Thousands of Iran assault rifles bound for Yemen seized: US Navy
Weapons were discovered off the coast of Oman ‘on a route historically used to traffic illicit cargo to the Houthis in Yemen’, Navy says.
The US Navy says it seized more than 2,000 assault rifles from a ship in the Gulf of Oman it believes came from Iran and were bound for Yemen’s Iran-aligned Houthi rebels.
The cargo was discovered on Friday off the coast of Oman, the Bahrain-based US Fifth Fleet said in a statement on Tuesday, noting the vessel “was crewed by six Yemeni nationals”.
“The illegal flow of weapons from Iran through international waterways has a destabilising effect on the region,” said General Michael Kurilla, CENTCOM commander.
“We are committed to the security and stability of the region and the enforcement of international law. Alongside our partner forces, CENTCOM will deter and interdict this kind of lethal material into the region whether it comes by air, land, or sea.”
The seizure happened last Friday after a team from the USS Chinook, a Cyclone-class coastal patrol boat, boarded a traditional wooden sailing vessel known as a dhow.
They discovered the Kalashnikov-style rifles individually wrapped in green tarps on board the ship, said Commander Timothy Hawkins, a navy spokesman.
“When we intercepted the vessel, it was on a route historically used to traffic illicit cargo to the Houthis in Yemen,” Hawkins said. “The Yemeni crew corroborated the origin.”
The Yemeni crew, Hawkins added, will be repatriated back to a government-controlled part of Yemen.
There was no immediate response from Iranian officials.
Experts examining photos released by the Navy said the weapons appeared to be Chinese-made T-56 rifles and Russian-made Molot AKS20Us. Type 56 rifles have been found in previously seized weapons caches. Similar green tarping also has been used.
The Iran-backed Houthi rebels took control of the Yemeni capital Sanaa in 2014, prompting a Saudi Arabia-led coalition to intervene the following year.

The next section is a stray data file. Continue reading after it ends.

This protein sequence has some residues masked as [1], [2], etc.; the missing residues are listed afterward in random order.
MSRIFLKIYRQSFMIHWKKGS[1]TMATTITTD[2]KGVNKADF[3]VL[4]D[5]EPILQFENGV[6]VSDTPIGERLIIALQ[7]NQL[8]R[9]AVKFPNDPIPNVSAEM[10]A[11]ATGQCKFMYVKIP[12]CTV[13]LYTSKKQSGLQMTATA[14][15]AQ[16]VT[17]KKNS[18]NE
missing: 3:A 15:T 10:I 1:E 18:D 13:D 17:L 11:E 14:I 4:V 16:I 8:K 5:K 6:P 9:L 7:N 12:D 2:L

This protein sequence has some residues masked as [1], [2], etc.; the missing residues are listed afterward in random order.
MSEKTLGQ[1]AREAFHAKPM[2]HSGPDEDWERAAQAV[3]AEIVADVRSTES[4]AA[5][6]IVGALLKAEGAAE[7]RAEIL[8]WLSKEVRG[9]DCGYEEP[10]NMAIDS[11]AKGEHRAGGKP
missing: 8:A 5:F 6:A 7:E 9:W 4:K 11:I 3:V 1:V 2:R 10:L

A United Nations arms embargo has prohibited weapons transfers to the Houthi rebels since 2015.
On Jan. 6, U.S. Central Command forces intercepted a stateless dhow in the Gulf of Oman smuggling more than 2,000 AK-47 assault rifles while transiting international waters from Iran to Yemenhttps://t.co/Soc40vk7x2 pic.twitter.com/LC3f0P5yK1
— U.S. Central Command (@CENTCOM) January 10, 2023
End of ceasefire
A UN-brokered ceasefire that took effect in April brought a sharp reduction in hostilities. The truce expired in October, though fighting largely remains on hold.
The ceasefire was the longest of the conflict, and diplomatic efforts to renew it continue. The ending of the truce has led to fears the fighting could again escalate.
More than 150,000 people have been killed in Yemen during the conflict, including about 14,500 civilians. The war has also pushed the impoverished nation to the brink of famine.
There have been sporadic attacks since the ceasefire expired, though international negotiators are trying to find a political solution to the war.
Last month, the US Navy said it seized one million rounds of ammunition along with rocket fuses and propellant being smuggled on a fishing trawler from Iran to Yemen.
In November, the Navy found 70 tonnes of a missile fuel component hidden among bags of fertiliser, also allegedly from Iran and bound for Yemen.